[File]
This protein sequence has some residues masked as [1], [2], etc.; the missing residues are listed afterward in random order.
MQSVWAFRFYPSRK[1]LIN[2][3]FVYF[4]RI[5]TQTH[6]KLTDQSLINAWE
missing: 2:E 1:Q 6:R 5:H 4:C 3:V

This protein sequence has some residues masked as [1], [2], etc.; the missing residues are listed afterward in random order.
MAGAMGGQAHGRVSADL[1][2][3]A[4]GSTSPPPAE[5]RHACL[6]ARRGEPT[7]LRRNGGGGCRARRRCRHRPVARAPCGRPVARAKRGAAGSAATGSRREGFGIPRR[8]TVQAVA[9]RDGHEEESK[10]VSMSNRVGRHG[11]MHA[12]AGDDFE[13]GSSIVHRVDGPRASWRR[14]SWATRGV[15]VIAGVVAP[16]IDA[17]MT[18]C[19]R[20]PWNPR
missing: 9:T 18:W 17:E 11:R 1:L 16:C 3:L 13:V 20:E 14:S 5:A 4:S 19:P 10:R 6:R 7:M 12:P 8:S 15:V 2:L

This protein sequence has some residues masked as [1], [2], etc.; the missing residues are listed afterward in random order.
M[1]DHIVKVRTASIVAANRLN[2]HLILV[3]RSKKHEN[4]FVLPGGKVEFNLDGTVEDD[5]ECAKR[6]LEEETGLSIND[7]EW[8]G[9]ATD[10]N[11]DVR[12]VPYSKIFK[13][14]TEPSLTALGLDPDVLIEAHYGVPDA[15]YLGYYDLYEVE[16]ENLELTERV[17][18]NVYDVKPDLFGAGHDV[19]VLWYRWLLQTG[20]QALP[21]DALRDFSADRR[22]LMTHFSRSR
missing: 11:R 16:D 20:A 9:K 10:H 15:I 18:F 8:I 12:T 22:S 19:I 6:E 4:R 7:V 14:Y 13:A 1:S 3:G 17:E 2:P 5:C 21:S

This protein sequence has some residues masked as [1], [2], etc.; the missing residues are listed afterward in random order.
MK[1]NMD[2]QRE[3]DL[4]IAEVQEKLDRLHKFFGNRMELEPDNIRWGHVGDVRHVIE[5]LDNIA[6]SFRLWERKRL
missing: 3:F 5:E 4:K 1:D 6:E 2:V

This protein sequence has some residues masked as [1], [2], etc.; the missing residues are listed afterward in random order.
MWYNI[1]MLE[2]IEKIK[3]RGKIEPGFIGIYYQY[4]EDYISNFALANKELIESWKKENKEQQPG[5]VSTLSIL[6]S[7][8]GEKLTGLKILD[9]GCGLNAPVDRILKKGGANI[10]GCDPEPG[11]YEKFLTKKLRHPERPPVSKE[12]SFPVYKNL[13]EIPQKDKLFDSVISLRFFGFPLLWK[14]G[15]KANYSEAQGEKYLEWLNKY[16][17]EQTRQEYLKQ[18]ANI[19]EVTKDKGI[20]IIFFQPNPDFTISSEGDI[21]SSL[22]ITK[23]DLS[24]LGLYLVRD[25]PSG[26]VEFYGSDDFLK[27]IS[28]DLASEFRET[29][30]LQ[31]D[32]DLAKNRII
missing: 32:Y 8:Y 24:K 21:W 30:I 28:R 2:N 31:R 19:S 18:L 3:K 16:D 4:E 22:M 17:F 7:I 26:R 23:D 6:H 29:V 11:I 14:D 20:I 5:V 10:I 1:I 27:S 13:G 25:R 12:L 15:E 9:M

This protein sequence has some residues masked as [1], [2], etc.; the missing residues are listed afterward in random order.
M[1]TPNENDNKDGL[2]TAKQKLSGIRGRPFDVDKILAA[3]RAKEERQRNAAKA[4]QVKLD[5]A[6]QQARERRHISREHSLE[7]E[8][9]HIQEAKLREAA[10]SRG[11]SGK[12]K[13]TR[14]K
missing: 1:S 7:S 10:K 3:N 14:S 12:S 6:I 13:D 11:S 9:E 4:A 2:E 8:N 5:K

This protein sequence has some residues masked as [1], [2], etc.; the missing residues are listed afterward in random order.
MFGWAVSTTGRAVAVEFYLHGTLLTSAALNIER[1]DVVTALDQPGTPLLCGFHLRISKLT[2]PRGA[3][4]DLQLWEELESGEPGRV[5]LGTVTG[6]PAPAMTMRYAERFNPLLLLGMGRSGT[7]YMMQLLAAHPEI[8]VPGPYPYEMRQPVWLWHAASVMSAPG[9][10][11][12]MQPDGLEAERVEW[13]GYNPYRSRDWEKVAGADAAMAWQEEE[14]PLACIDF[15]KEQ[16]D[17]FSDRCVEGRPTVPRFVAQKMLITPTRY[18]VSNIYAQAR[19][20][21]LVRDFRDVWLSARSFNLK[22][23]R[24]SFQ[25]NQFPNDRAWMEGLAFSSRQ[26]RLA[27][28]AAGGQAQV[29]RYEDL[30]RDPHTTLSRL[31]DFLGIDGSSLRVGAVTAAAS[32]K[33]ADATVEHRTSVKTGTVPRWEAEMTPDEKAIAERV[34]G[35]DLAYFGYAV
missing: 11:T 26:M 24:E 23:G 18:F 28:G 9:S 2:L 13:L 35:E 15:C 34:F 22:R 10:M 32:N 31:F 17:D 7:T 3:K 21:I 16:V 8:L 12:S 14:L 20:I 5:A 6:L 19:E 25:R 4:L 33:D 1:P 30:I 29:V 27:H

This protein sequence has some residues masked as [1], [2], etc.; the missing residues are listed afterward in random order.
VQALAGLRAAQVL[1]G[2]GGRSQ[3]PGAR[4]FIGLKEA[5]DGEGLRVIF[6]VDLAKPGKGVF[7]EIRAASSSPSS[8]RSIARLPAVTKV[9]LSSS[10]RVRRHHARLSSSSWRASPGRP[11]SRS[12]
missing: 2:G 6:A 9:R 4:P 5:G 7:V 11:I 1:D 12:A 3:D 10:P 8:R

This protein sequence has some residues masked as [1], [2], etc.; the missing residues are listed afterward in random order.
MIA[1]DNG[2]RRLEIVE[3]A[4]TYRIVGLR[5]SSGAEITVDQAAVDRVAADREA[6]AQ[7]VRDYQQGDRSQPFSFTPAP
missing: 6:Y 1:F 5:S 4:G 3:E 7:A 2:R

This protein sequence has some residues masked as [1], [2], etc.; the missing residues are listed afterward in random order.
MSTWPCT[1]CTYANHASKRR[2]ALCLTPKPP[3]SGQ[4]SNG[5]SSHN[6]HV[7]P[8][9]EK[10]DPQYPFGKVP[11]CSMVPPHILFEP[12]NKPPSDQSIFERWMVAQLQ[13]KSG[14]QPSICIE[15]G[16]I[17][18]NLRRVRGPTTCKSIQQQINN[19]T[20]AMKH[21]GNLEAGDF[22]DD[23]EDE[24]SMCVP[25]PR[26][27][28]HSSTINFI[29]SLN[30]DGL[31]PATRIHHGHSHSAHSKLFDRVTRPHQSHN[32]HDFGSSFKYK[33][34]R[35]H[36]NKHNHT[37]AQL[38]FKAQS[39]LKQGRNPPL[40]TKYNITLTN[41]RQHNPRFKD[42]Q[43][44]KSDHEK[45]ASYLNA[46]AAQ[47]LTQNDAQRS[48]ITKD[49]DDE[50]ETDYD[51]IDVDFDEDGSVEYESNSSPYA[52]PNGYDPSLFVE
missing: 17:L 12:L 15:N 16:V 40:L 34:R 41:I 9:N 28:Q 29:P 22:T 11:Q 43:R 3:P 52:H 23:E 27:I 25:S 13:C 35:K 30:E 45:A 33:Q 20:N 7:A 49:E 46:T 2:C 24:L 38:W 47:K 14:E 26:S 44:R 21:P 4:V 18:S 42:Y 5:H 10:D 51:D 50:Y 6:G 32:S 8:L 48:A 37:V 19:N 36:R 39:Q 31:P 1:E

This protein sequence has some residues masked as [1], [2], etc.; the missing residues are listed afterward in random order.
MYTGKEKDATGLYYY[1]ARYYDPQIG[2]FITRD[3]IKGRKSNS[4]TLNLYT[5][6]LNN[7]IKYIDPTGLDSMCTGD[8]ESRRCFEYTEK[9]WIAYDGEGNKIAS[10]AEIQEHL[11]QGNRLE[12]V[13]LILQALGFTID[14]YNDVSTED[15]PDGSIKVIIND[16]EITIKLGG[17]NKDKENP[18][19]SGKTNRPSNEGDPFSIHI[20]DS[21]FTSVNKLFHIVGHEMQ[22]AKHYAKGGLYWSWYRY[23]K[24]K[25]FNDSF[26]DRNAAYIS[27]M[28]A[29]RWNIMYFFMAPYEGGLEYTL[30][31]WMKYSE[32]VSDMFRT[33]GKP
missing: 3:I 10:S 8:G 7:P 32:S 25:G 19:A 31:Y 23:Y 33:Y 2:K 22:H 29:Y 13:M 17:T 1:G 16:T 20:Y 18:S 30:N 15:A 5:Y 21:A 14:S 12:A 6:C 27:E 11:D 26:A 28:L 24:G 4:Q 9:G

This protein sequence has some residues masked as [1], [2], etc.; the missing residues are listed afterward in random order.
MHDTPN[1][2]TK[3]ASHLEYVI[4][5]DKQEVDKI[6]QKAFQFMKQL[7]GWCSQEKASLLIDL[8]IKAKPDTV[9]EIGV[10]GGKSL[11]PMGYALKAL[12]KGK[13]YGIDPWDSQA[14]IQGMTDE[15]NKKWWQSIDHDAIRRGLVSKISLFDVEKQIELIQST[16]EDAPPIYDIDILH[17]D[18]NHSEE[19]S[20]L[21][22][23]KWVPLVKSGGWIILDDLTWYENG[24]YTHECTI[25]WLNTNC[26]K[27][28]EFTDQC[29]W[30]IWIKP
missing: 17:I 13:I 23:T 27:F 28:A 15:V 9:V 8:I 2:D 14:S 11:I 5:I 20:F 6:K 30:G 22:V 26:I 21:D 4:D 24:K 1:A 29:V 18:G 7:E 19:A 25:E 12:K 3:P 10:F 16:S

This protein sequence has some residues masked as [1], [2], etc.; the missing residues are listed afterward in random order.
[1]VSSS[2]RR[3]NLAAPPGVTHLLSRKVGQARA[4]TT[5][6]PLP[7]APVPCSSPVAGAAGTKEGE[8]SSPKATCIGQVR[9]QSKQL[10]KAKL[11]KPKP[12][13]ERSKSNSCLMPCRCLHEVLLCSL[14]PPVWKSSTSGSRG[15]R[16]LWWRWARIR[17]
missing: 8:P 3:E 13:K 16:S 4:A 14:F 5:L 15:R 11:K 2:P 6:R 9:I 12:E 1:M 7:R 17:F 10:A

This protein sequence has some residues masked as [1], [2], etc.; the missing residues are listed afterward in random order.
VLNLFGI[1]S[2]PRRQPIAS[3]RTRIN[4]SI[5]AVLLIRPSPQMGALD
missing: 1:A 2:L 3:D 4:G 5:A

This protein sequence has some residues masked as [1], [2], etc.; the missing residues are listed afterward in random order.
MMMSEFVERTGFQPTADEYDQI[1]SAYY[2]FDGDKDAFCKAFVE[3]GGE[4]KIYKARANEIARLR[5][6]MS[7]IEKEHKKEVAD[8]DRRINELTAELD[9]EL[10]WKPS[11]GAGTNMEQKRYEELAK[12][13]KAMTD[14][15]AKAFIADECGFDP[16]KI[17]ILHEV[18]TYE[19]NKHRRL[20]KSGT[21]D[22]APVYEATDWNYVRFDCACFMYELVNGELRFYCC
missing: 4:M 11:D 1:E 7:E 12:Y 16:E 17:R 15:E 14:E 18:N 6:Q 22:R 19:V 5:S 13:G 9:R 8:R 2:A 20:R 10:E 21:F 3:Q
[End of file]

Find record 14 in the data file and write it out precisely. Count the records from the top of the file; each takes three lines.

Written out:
This protein sequence has some residues masked as [1], [2], etc.; the missing residues are listed afterward in random order.
VLNLFGI[1]S[2]PRRQPIAS[3]RTRIN[4]SI[5]AVLLIRPSPQMGALD
missing: 1:A 2:L 3:D 4:G 5:A